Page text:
All Stick – When a Carrot — and a Conscience Would Do
Incredibly, the Bush Administration has apparently decided to threaten poor countries, particularly those in our own hemisphere, with debilitating trade restrictions unless they support the US negotiating position in World Trade Organization talks.
During testimony at a Ways and Means Committee hearing, the USTR was silent on whether the Congress should extend, as it has in the past, two trade programs for poor countries that expire at year’s end: the Andean Trade Promotion Act (ATPA) and the Generalized System of Preferences (GSP). ATPA extends duty-free treatment to imports from Colombia, Peru, Ecuador, and Bolivia.
In silence, the Administration shouted a threat to tilt global trade policy off axis, with harsh ramifications for poor nations struggling to stand on their own. This is not a carrot and stick approach. It is all stick, when a carrot and a conscience would serve us and the world better.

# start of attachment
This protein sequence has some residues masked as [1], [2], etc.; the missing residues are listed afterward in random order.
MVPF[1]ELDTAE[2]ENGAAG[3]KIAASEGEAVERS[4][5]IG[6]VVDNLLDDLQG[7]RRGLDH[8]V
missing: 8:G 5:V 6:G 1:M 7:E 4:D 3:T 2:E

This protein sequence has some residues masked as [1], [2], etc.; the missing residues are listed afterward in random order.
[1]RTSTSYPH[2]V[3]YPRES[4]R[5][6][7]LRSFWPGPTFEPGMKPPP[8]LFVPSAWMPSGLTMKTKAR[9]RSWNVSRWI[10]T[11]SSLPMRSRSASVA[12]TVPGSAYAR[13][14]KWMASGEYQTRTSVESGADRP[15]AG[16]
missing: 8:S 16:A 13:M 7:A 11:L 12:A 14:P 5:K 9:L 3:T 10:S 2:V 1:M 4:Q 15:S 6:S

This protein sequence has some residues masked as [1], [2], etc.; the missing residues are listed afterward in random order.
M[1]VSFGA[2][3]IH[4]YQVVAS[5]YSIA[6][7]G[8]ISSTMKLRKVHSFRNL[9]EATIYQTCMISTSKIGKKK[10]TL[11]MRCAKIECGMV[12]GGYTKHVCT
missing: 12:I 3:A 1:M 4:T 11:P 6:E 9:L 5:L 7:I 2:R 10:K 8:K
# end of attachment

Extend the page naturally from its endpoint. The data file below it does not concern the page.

While the Bush Administration has reached free trade agreements with Peru and Colombia, it’s not likely either of the agreements can be implemented before ATPA’s expiration. Expiration of this program would mean that tariffs on products from the Andean region would immediately climb and close the American market to many legal Andean products, making illicit agricultural production, specifically cocaine, the only viable option in some cases.
GSP provides duty-free treatment to a majority of products from developing nations. Expiration of this program would affect the world’s poorest countries and also increase the cost of products imported by American businesses and passed on to American consumers.
A year ago, the world joined together in advance of the G-8 Summit in Scotland to pressure world leaders to make global poverty history. Today, on the eve of another G-8 Summit, the Bush Administration suggests that we will punish poor countries if they don’t kowtow to the US trade position within the WTO. What a way to show global leadership.